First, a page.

The stories where these wolves come from are endless. And the Wolf Sanctuary has been in existence for many generations of individual wolves to have lived out their natural lives in peace, with their stories of rescue and the even more fascinating accounts of how each wolf did heal enough to exhibit contentment and joy; to get back as close of an existence as they might have experienced if they had not endured the gauntlet and mistreatment at the peril of human hands.
It is only fair to take note that even though these wild animals where abused and neglected by ignorant human beings, it is also the story of more enlightened human beings that have taken on the mantle of care takers, guardians, and compassionate advocates to do something right by these wolves and wolf-dogs who live out their lives at the Wolf Sanctuary.
Every wolf that comes to the Wolf Sanctuary has a name. They have names like Sasha, Thor, Spirit, Webster, Loki, and Oden — Such cool names, such cool personalities, all unique. It can take a while for individual wolves to come around and let their individuality shine. But eventually, with love and patience by their caretakers, most of these creatures pick out their favorite toys to play with. Wolves are matched with a den partner they get along with, and they take on new lives that offer them room to roam, howl, talk, yap, and communicate with their brethren and sister pack mates.
If we could only understand what their talking about, we might gain some wisdom. During the winter and spring of 2012, my home was a large, handsome, log house perched on top of a canyon rim. Not a day or evening went by without the chorus of barks, howls, mournful wails, and joyful yipping coming from the canyon bottom where these wolves reside at the Wolf Sanctuary west of Ft. Collins, CO.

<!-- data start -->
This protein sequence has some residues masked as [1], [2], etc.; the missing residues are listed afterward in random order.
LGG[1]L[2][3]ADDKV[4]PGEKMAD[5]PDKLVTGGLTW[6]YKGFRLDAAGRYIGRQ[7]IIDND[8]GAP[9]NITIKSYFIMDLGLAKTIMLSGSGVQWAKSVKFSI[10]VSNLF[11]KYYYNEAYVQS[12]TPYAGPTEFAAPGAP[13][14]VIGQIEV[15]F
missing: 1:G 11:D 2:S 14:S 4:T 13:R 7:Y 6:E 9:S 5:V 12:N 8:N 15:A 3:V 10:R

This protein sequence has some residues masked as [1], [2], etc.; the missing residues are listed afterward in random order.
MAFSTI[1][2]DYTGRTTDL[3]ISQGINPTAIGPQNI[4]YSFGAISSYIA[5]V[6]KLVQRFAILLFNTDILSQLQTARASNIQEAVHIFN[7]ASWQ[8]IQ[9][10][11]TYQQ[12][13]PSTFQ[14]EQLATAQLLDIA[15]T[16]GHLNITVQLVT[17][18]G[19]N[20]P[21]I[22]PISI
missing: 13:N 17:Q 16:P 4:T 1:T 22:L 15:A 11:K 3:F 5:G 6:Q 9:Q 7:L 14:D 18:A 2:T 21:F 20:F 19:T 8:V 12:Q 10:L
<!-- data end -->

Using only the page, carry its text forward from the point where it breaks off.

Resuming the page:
Wolves don’t require a full moon to talk. That’s a myth. Wolves communicate whenever they darn well feel like it, any time of day, noon, or night. Wolves have their own reasons for talking to each other. Often times an individual would pop off with a series of barks and whoops. Then, somewhere down the line, another would reply with an equally complex answer. The impression is one of an ancient language; a language understood by similar souls that trace their wilderness blood line back to before mankind came along.
It’s that downside of human nature that compelled the Wolf Sanctuary to come into existence in the first place. But it is also the good side of human nature that these animals have a home.
You can learn so much more about the sanctuary-end of the wolf debate by going to wolfsanctuary.net. Even if you are thousands of miles away, you can contribute and learn the good things about wolves. The sanctuary knows how to make a donated dollar stretch, and since the Wolf Sanctuary was largely spared from the destruction of the High Park fire that lit up the nights of June 2012, one of the biggest needs of the Wolf Sanctuary is to continue and complete the construction of fire dens (cinder block houses) for the wolves to ride out a potential timber fire in the future where there is not enough time to evacuate as they were able to do on June 9th.
What is just as much of a pleasure as visiting these wolves at the sanctuary itself, is the quality of writing and expression shared by the Wolf Sanctuary staff and volunteers who share their experiences and fascinating interactions of individual wolves who have let them into the lives of an ancient creature; one that mankind fears and admires at the same time. You can get on the “Cry Wolf” newsletter mailing list and begin the journey of enlightening your own knowledge of wolves from a different perspective than you might have never considered before.